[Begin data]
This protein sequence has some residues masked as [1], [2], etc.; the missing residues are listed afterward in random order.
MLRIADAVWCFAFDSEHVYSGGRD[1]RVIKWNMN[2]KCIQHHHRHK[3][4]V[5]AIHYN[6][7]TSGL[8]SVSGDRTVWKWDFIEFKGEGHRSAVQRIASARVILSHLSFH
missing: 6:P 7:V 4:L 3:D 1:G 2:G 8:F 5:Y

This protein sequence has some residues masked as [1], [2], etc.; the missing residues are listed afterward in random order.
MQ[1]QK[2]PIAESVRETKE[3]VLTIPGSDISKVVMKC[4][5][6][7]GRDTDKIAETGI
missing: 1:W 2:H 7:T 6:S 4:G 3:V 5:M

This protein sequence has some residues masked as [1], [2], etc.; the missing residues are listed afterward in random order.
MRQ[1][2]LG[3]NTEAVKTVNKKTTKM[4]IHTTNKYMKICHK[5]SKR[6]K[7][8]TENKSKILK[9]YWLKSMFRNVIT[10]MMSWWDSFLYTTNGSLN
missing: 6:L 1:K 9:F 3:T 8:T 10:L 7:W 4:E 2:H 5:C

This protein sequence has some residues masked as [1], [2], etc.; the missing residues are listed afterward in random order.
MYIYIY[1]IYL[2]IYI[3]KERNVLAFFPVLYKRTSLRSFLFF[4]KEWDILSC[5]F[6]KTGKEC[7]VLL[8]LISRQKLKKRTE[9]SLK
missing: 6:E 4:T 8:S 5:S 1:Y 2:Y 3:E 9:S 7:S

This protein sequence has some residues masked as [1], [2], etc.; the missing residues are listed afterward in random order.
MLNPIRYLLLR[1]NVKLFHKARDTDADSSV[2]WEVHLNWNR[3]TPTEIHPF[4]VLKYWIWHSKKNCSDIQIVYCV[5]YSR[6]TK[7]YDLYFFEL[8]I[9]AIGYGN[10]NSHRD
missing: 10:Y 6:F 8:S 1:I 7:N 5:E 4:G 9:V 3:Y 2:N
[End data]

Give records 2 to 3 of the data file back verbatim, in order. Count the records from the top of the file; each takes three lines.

This protein sequence has some residues masked as [1], [2], etc.; the missing residues are listed afterward in random order.
MQ[1]QK[2]PIAESVRETKE[3]VLTIPGSDISKVVMKC[4][5][6][7]GRDTDKIAETGI
missing: 1:W 2:H 7:T 6:S 4:G 3:V 5:M

This protein sequence has some residues masked as [1], [2], etc.; the missing residues are listed afterward in random order.
MRQ[1][2]LG[3]NTEAVKTVNKKTTKM[4]IHTTNKYMKICHK[5]SKR[6]K[7][8]TENKSKILK[9]YWLKSMFRNVIT[10]MMSWWDSFLYTTNGSLN
missing: 6:L 1:K 9:F 3:T 8:T 10:L 7:W 4:E 2:H 5:C